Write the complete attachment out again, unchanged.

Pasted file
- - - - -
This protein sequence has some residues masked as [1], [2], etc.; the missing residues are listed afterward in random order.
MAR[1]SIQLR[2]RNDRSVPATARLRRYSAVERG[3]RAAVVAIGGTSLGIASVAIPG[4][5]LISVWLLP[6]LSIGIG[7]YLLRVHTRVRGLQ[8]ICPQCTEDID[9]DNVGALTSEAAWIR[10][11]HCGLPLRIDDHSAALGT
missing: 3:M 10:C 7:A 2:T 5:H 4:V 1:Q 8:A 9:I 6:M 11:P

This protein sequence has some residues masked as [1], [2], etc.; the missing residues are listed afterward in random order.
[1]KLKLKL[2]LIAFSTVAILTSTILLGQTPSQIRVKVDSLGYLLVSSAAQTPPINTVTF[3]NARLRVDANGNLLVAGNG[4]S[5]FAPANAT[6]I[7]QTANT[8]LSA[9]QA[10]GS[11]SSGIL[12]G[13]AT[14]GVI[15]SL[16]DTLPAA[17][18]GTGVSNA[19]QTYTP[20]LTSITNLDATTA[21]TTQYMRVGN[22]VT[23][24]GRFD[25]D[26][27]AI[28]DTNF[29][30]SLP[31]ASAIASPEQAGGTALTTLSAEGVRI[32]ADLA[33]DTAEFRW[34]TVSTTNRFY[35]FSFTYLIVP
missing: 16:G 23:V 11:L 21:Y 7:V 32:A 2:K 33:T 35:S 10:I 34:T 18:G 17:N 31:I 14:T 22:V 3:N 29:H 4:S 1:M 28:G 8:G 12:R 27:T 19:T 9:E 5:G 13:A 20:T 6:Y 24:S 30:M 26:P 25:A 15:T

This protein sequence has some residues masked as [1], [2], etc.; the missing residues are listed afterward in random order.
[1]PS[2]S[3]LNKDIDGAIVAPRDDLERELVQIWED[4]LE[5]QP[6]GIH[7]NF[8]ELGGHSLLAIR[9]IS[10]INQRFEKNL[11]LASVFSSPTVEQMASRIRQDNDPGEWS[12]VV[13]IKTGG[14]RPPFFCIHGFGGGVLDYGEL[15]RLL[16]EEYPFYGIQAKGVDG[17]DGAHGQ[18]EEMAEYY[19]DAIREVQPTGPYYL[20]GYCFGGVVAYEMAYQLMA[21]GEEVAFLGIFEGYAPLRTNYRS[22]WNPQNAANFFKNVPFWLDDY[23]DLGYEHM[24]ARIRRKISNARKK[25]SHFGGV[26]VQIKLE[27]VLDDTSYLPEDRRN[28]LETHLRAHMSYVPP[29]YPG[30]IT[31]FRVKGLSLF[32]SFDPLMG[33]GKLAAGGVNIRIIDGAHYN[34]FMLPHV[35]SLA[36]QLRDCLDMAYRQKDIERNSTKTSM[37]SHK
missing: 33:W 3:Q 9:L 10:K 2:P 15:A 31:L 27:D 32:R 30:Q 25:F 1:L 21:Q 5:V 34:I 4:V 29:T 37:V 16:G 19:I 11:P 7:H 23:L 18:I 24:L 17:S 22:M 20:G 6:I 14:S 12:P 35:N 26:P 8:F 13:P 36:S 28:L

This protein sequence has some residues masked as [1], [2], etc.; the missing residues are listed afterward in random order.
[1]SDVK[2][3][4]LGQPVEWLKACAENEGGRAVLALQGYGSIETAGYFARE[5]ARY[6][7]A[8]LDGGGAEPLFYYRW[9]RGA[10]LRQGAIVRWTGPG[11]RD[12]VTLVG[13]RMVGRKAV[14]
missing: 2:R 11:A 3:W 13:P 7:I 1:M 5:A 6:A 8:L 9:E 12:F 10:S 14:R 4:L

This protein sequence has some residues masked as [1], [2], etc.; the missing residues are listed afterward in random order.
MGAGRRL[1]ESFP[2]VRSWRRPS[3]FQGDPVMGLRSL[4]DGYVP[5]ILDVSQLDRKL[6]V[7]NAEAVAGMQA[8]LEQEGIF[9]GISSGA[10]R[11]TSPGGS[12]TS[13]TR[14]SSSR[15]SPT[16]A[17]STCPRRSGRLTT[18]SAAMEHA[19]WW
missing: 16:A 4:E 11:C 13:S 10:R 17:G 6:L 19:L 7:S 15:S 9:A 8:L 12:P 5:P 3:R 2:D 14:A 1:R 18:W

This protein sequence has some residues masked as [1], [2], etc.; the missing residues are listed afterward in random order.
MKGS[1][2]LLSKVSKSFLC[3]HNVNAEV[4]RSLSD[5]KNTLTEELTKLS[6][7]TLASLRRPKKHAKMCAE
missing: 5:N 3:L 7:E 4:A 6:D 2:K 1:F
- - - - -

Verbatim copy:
This protein sequence has some residues masked as [1], [2], etc.; the missing residues are listed afterward in random order.
MAR[1]SIQLR[2]RNDRSVPATARLRRYSAVERG[3]RAAVVAIGGTSLGIASVAIPG[4][5]LISVWLLP[6]LSIGIG[7]YLLRVHTRVRGLQ[8]ICPQCTEDID[9]DNVGALTSEAAWIR[10][11]HCGLPLRIDDHSAALGT
missing: 3:M 10:C 7:A 2:T 5:H 4:V 1:Q 8:A 9:I 6:M 11:P

This protein sequence has some residues masked as [1], [2], etc.; the missing residues are listed afterward in random order.
[1]KLKLKL[2]LIAFSTVAILTSTILLGQTPSQIRVKVDSLGYLLVSSAAQTPPINTVTF[3]NARLRVDANGNLLVAGNG[4]S[5]FAPANAT[6]I[7]QTANT[8]LSA[9]QA[10]GS[11]SSGIL[12]G[13]AT[14]GVI[15]SL[16]DTLPAA[17][18]GTGVSNA[19]QTYTP[20]LTSITNLDATTA[21]TTQYMRVGN[22]VT[23][24]GRFD[25]D[26][27]AI[28]DTNF[29][30]SLP[31]ASAIASPEQAGGTALTTLSAEGVRI[32]ADLA[33]DTAEFRW[34]TVSTTNRFY[35]FSFTYLIVP
missing: 16:G 23:V 11:L 21:Y 7:V 32:A 2:K 33:T 35:S 10:I 34:T 18:G 17:N 31:I 14:T 22:V 3:N 29:H 4:S 1:M 28:G 8:G 12:R 27:T 19:T 9:E 5:G 13:A 20:T 6:Y 24:S 30:M 26:P 25:A 15:T

This protein sequence has some residues masked as [1], [2], etc.; the missing residues are listed afterward in random order.
[1]PS[2]S[3]LNKDIDGAIVAPRDDLERELVQIWED[4]LE[5]QP[6]GIH[7]NF[8]ELGGHSLLAIR[9]IS[10]INQRFEKNL[11]LASVFSSPTVEQMASRIRQDNDPGEWS[12]VV[13]IKTGG[14]RPPFFCIHGFGGGVLDYGEL[15]RLL[16]EEYPFYGIQAKGVDG[17]DGAHGQ[18]EEMAEYY[19]DAIREVQPTGPYYL[20]GYCFGGVVAYEMAYQLMA[21]GEEVAFLGIFEGYAPLRTNYRS[22]WNPQNAANFFKNVPFWLDDY[23]DLGYEHM[24]ARIRRKISNARKK[25]SHFGGV[26]VQIKLE[27]VLDDTSYLPEDRRN[28]LETHLRAHMSYVPP[29]YPG[30]IT[31]FRVKGLSLF[32]SFDPLMG[33]GKLAAGGVNIRIIDGAHYN[34]FMLPHV[35]SLA[36]QLRDCLDMAYRQKDIERNSTKTSM[37]SHK
missing: 33:W 3:Q 9:L 10:K 2:P 15:A 31:L 27:D 32:R 30:Q 25:F 1:L 21:Q 5:V 34:I 4:V 29:T 37:V 16:G 19:I 11:P 7:H 23:L 18:I 24:L 17:S 22:M 20:G 6:I 14:S 12:P 35:N 26:P 8:F 13:P 36:S 28:L

This protein sequence has some residues masked as [1], [2], etc.; the missing residues are listed afterward in random order.
[1]SDVK[2][3][4]LGQPVEWLKACAENEGGRAVLALQGYGSIETAGYFARE[5]ARY[6][7]A[8]LDGGGAEPLFYYRW[9]RGA[10]LRQGAIVRWTGPG[11]RD[12]VTLVG[13]RMVGRKAV[14]
missing: 2:R 11:A 3:W 13:P 7:I 1:M 5:A 6:A 8:L 9:E 12:F 10:S 14:R 4:L

This protein sequence has some residues masked as [1], [2], etc.; the missing residues are listed afterward in random order.
MGAGRRL[1]ESFP[2]VRSWRRPS[3]FQGDPVMGLRSL[4]DGYVP[5]ILDVSQLDRKL[6]V[7]NAEAVAGMQA[8]LEQEGIF[9]GISSGA[10]R[11]TSPGGS[12]TS[13]TR[14]SSSR[15]SPT[16]A[17]STCPRRSGRLTT[18]SAAMEHA[19]WW
missing: 16:A 4:E 11:C 13:S 10:R 17:G 6:L 19:L 7:S 15:S 9:A 8:L 12:P 5:P 3:R 2:D 14:A 1:R 18:W

This protein sequence has some residues masked as [1], [2], etc.; the missing residues are listed afterward in random order.
MKGS[1][2]LLSKVSKSFLC[3]HNVNAEV[4]RSLSD[5]KNTLTEELTKLS[6][7]TLASLRRPKKHAKMCAE
missing: 5:N 3:L 7:E 4:A 6:D 2:K 1:F